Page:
NRA Funding & Gun Control: the Perpetual Cycle of Inaction


In the United States, hearing about the most recent deadly mass shooting has become a horrid norm. We’ve seen Columbine, Sandy Hook, Parkland, and the most recent mass school shooting in Uvalde, leaving 21 dead. As we tearfully watch these scenes unfold, as parents mourn their lost children, and as students wonder if they will be next, many question how this keeps happening. How has Congress not passed legislation to stop this, or even attempt to stop this? The dark answer lies with the National Rifle Association (NRA) and its continued funding of Congressmen.

The NRA is an American organization that protects the interests of gun owners and works to uphold the Second Amendment right to bear arms. In the United States, it is a common practice for organizations, companies, and other groups to fund political candidates that will support the interests of the group at hand. With campaign funding being so closely tied to political success, an endless loop is created in which Congressmen will vote for legislation that protects the interests of their funders, in hopes of continuing to receive funding from these groups for the next election. This system has allowed for the rise in funding from groups such as the NRA, which has an immense influence on halting the progress of significant gun control legislation. During the 2020 election cycle, the NRA funded over $650,000 to Congressional candidates, with roughly 98% of these funds going to Republicans, and over $18 million to Republican election groups. Republican Utah Senator Mitt Romney has been the largest recipient of NRA funding over his career, having accepted over $13.5 million. Republican North Carolina Senator Richard Burr follows, having accepted nearly $7 million in NRA funding over his career.

Source: Brady Center to Prevent Gun Violence

In the wake of the Uvalde school shooting, former President Obama commented on this relationship with NRA funding, saying, “Our country is paralyzed, not by fear, but by a gun lobby and a political party.” However, this is not the first time NRA funding has come up in the aftermath of a mass shooting, and it certainly will not be the last. High school student survivors of the 2018 Parkland mass shooting put heavy emphasis in their activism efforts on calling out senators for accepting these funds. One student even directly questioned Republican Florida Senator Marco Rubio, asking, “Can you tell me right now that you will not accept a single donation from the NRA?” Rubio avoided the question, having accepted over $3.3 million in NRA funding throughout his career.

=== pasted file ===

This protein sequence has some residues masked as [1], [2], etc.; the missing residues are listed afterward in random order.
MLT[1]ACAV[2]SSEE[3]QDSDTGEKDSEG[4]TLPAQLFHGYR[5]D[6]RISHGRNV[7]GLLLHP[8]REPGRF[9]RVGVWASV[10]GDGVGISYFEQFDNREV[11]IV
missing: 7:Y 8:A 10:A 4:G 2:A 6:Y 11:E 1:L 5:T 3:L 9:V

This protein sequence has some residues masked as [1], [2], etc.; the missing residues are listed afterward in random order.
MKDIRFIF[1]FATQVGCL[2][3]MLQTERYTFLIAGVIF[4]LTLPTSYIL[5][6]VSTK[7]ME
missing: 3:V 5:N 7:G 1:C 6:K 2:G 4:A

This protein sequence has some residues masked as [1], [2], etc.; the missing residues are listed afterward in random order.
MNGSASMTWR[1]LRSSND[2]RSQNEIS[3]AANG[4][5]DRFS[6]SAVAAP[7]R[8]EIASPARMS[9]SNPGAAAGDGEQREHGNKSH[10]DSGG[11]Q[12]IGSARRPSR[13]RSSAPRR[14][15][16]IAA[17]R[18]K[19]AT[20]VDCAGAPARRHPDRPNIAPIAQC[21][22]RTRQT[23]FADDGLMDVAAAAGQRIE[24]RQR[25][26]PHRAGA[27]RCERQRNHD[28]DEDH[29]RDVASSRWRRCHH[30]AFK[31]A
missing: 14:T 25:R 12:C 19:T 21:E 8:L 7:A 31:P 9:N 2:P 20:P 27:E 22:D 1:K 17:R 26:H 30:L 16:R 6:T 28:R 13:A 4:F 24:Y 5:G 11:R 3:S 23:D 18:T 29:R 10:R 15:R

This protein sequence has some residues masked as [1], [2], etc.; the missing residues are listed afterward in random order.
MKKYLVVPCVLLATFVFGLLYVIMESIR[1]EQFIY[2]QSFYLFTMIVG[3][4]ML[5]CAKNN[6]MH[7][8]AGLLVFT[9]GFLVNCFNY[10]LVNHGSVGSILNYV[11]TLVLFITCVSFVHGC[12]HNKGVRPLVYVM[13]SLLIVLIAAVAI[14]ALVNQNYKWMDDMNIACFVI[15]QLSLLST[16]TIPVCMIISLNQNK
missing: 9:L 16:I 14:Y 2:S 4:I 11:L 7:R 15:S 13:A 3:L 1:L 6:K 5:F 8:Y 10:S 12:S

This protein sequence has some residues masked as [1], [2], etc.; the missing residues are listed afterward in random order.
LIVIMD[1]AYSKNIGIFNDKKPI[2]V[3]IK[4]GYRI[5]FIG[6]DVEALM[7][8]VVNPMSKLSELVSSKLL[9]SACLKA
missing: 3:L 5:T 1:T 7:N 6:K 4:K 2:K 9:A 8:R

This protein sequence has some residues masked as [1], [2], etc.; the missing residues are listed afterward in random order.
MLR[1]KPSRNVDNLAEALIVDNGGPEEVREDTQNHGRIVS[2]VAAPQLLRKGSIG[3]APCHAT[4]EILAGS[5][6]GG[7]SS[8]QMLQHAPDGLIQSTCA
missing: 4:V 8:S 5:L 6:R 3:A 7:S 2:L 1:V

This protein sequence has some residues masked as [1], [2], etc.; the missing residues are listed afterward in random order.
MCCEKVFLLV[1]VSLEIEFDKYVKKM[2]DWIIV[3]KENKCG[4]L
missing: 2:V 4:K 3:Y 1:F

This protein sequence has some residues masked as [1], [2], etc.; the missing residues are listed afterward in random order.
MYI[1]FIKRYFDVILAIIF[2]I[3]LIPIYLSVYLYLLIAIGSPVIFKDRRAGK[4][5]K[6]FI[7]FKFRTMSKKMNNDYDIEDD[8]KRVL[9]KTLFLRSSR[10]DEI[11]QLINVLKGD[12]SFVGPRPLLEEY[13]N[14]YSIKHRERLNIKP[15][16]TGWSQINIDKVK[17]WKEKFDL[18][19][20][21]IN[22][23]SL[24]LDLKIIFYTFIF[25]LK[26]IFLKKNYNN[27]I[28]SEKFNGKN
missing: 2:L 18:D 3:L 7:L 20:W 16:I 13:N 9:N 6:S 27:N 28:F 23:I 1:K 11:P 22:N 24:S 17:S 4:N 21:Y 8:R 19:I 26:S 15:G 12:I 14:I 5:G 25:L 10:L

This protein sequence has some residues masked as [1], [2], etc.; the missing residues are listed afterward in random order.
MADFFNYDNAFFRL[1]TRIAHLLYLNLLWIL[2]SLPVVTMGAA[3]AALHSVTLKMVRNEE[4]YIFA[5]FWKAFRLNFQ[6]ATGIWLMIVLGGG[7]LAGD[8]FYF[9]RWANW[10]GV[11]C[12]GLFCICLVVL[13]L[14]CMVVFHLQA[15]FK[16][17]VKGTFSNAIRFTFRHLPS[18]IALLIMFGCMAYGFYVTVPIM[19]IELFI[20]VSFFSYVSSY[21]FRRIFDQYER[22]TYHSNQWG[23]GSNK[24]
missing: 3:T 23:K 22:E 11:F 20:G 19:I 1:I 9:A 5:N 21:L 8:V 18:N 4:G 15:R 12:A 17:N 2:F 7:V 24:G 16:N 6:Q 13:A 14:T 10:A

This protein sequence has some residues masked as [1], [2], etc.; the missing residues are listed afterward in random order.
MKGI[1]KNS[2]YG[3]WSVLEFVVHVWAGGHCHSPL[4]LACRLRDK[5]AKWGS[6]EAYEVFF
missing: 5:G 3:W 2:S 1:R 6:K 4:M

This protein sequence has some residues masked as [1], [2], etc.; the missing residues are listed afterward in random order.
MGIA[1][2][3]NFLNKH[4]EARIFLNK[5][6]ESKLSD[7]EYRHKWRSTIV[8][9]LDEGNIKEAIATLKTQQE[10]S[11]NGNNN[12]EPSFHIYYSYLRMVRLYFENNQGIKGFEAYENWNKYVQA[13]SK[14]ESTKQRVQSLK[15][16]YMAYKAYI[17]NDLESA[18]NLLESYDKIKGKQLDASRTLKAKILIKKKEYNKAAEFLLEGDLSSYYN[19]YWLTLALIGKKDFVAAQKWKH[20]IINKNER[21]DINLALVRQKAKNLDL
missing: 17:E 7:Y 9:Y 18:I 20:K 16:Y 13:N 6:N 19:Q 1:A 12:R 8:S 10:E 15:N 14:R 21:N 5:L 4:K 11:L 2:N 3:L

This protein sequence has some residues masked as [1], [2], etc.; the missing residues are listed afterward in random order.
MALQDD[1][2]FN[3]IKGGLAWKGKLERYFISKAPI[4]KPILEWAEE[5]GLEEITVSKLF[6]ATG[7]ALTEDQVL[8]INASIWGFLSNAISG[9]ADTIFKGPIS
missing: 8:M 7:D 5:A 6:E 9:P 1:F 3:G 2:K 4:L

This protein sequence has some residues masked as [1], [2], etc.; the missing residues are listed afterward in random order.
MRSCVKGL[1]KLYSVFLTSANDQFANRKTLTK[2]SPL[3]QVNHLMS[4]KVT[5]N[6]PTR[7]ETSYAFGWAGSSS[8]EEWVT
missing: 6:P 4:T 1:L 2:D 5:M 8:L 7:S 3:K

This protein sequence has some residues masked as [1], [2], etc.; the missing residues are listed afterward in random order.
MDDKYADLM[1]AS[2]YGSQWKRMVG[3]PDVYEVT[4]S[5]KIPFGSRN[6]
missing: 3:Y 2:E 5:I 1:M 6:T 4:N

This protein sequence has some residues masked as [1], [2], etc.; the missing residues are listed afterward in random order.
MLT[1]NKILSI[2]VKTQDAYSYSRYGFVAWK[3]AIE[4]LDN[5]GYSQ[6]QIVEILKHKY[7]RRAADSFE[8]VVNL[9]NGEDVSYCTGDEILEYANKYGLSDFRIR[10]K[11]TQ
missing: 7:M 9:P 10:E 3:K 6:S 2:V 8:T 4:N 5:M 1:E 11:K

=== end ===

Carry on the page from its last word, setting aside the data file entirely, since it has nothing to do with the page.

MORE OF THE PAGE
Our country is paralyzed, not by fear, but by a gun lobby and a political party.

— Former President Barack Obama

After each mass shooting, political officials turn to thoughts and prayers for the victims and their families. But in truth, thoughts and prayers are simply not enough. Not when so many of our elected Senators, people who have a duty to protect us and our interests, consistently receive money from the NRA. Not when each significant gun control legislative attempt is halted by Republicans. And certainly not when the school shooting at Robb Elementary in Uvalde, Texas was not merely an unforeseeable tragedy, but a direct result of Congress’ refusal to act.

For those of you wanting gun control, I urge you to vote if you are eligible during this year’s midterms and all future elections, and to stay involved in any activism movements available to you. North Carolina Senator Richard Burr, the second-largest recipient of NRA funding, is retiring from Congress and his seat is open for the upcoming midterms. It is ultimately up to North Carolinians to decide who takes his place. Remember all of the gun violence victims and remember your vote is your voice. To those of you still not in support of gun control, despite the gun violence horrors before us, in the words of Senator Murphy: What are you doing?